Sea time on own commercial fishing boat


#1

I owned my own commercial fishing boat from 08 to 16. I fished it in the pacific ocean off the west coast, past the colregs demarcation line up to 80 miles out. I now have qmed any rating, but have not used any of my time on my boat as well as a small gillnetter I worked on in my youth.
1 Can I count my sea time on my own boat?
2 Can I count the days I worked on it at the dock as engineering sea time? (many days of work before it was ready)
3 I operated the boat by myself, am I forced to evenly split my sea time away from the dock Deck/Eng?
4 How is my time calculated if I’m operating the boat alone 24hr? Do I only get 12hr a day?
5 the boat was documented 23 gross ton, 120 hp, and fishery endorsed, if I end up with split time away from dock, will the deck time be good towards 25T master? I’m thinking the eng time will only be basic time that I can count with my 180 on my qmed for a dde 1000? would this time be countable towards my 3rd AE? I know it wont count for the 18 months as qmed, but maybe for the other 18?
6 I can count any sea time after I turned 16, so I would have a couple seasons in 83 84, If I have the boat owner document it as 12hr deck/eng can I use this time for upgrades licenses as long as its not being used as recency of 5 years of less?
7 Can I count time where I assisted my dad giving sailing lessons?

I did look over this but it doesn’t directly answer my #2,3,4
http://www.dco.uscg.mil/Portals/9/NMC/pdfs/professional_qualifications/crediting_sea_service.pdf

TANKERMAN Q:
If I participated in a fueling of a ferry boat, 9000+gal , does that count as a Load for the PIC requirements? does the fuel hose have to go over the water to count? Some ferries are fueled by a fuel truck driving on, gravity feed into tanks.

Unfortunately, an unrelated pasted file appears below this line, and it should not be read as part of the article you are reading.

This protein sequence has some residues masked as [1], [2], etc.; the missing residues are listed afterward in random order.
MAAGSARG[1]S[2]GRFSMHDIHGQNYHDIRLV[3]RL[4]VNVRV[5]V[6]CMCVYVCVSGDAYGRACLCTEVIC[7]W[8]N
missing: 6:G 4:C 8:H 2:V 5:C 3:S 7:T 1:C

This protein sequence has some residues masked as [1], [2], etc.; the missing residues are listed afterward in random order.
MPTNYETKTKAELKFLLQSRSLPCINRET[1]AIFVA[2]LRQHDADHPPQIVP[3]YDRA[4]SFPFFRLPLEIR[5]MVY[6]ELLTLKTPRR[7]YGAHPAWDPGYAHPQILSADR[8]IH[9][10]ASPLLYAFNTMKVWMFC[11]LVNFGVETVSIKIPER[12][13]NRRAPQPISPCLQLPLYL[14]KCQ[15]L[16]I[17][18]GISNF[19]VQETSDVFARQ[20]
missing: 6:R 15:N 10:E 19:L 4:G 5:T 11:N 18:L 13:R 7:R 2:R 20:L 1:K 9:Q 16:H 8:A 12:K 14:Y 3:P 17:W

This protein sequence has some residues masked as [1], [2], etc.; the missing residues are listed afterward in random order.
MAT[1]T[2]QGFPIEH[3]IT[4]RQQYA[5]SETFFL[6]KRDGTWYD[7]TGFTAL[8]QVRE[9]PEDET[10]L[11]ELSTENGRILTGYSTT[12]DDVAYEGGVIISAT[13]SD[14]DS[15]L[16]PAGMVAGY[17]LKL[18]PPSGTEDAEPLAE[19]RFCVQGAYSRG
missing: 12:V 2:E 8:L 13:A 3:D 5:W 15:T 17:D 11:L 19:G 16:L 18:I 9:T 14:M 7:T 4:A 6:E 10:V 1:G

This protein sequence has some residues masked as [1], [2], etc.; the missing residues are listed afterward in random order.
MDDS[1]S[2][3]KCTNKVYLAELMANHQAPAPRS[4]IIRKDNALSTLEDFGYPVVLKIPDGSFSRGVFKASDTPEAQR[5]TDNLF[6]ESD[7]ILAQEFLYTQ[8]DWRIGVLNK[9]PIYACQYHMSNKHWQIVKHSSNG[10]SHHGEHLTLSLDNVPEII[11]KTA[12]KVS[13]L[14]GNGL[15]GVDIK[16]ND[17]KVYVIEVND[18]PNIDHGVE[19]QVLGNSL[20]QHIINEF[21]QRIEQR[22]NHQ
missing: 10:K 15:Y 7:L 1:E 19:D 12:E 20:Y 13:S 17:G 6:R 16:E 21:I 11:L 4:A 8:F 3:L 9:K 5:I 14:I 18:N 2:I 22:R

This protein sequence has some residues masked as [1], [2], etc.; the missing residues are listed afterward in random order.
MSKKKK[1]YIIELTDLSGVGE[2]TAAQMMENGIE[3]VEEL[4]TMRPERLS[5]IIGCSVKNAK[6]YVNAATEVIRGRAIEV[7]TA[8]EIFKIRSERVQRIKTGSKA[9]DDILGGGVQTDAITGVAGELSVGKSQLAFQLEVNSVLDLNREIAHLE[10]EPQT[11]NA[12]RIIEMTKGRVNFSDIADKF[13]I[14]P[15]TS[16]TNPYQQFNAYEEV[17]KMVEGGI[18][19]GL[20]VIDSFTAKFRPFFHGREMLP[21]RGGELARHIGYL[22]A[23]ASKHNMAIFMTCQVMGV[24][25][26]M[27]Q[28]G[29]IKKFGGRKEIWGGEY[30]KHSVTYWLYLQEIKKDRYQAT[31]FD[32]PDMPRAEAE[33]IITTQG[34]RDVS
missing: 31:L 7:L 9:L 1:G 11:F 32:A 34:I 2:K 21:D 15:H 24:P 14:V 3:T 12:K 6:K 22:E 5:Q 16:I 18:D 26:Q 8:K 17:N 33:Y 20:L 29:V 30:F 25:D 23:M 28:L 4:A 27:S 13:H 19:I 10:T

Thanks for any help!!!


#2

I don’t think you’d be forced to split your time between deck and engine. You may not even be about to get Engineering time on that boat at all, but I can’t say for sure. You should be able to use 23 GRT time for larger than a 25 ton license, ask for a 100 ton and see what the evaluator says.

You cannot use fueling evolutions for a Tankerman PIC endorsement.


#3

The answers to many, if not all, of your questions are in the marine safety manual Volume III: https://media.defense.gov/2017/Mar/29/2001723818/-1/-1/0/THE%20MARINE%20SAFETY%20MANUAL,%20VOLUME%20III,%20MARINE%20INDUSTRY%20PERSONNEL,%20COMDTINST%20M16000.8B

See page A12-4 and Page A16-6 for engineer clarifications


#4

It won’t count. It has to be a load or discharge of cargo to/from a tank ship or tank barge. See 46 CFR 13.203(b) and/or 46 CFR 13.303(b).


#5

I looked at that before I posted the questions. This part: on A12-14 “To be
creditable toward DDE, the service must have been as a full time engineer in an operating
engine room. OCMIs may accept service on vessels less than 100 gross tons provided the
vessel has a “walk in” engine room with an engineering plant comparable to vessels over
100 gross tons (e.g., electrical generators and other auxiliaries independent of the main
engines).”

also this on A12-2
Creditable Service.

  1. Minimum Vessel Size.
    All service must be on vessels of at least 100 gross tons. This is consistent with the
    requirements for ratings as a qualified member of the engine department. See section
    12.C.8 for exceptions for designated duty engineers.

Q: So what is a “walk in engine room”? If I was to operate a charter boat with a COI (obviously without any paying passengers) how much head room is walk in? if they’re steps? at what angle is a ladder steps? aren’t all steps ladder ways on a ship? the walk in engine room part is in equivalent to a 100T vessel including auxiliaries for ships power separate from propulsion main… etc I also heard that the boat has to be 1000HP?

I posted because the safety manual was slightly vague. Is it 100T, or “like” 100T?

Should I call Grossetti Licensing Consulting or ?
Thanks!


#6

considering the inconsistency and varying interpretations amongst the evaluators at the NMC many swear by hiring a licensing consultant.

In my opinion, a walk-in engine room would be an engineering space you literally walk in to thru a bulkhead penetration, which would be different than say on a small vessel that has a deck hatch with a short ladder.

DDE tickets are based on # of days serving in an engine room, not horsepower. the higher level licenses horsepower ratings are based on a hp calculation of vessels hp served.